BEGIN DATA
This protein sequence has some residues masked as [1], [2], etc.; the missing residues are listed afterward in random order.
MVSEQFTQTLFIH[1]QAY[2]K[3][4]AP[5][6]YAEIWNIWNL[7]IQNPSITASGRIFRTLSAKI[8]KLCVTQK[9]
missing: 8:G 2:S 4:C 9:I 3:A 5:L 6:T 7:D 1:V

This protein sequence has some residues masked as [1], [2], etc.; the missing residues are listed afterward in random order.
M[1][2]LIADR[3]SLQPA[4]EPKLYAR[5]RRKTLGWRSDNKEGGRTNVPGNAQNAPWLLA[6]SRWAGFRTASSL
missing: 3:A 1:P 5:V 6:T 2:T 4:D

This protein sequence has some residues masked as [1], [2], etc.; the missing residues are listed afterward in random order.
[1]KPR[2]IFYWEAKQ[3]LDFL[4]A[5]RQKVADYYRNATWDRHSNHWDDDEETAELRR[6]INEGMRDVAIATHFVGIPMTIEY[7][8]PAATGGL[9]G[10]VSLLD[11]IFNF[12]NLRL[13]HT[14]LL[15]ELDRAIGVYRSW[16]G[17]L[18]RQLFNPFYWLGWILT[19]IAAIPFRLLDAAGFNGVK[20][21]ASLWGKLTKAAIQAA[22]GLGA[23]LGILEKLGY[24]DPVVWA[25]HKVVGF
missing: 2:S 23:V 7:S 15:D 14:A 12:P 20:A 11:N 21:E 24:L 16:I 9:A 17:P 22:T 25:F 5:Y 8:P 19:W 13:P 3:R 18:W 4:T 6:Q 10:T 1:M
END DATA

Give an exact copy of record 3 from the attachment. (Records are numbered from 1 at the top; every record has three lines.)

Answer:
This protein sequence has some residues masked as [1], [2], etc.; the missing residues are listed afterward in random order.
[1]KPR[2]IFYWEAKQ[3]LDFL[4]A[5]RQKVADYYRNATWDRHSNHWDDDEETAELRR[6]INEGMRDVAIATHFVGIPMTIEY[7][8]PAATGGL[9]G[10]VSLLD[11]IFNF[12]NLRL[13]HT[14]LL[15]ELDRAIGVYRSW[16]G[17]L[18]RQLFNPFYWLGWILT[19]IAAIPFRLLDAAGFNGVK[20][21]ASLWGKLTKAAIQAA[22]GLGA[23]LGILEKLGY[24]DPVVWA[25]HKVVGF
missing: 2:S 23:V 7:S 15:D 14:A 12:P 20:A 11:N 21:E 24:L 16:I 9:A 17:P 22:T 25:F 5:Y 8:P 19:W 13:P 3:R 18:W 4:T 6:Q 10:T 1:M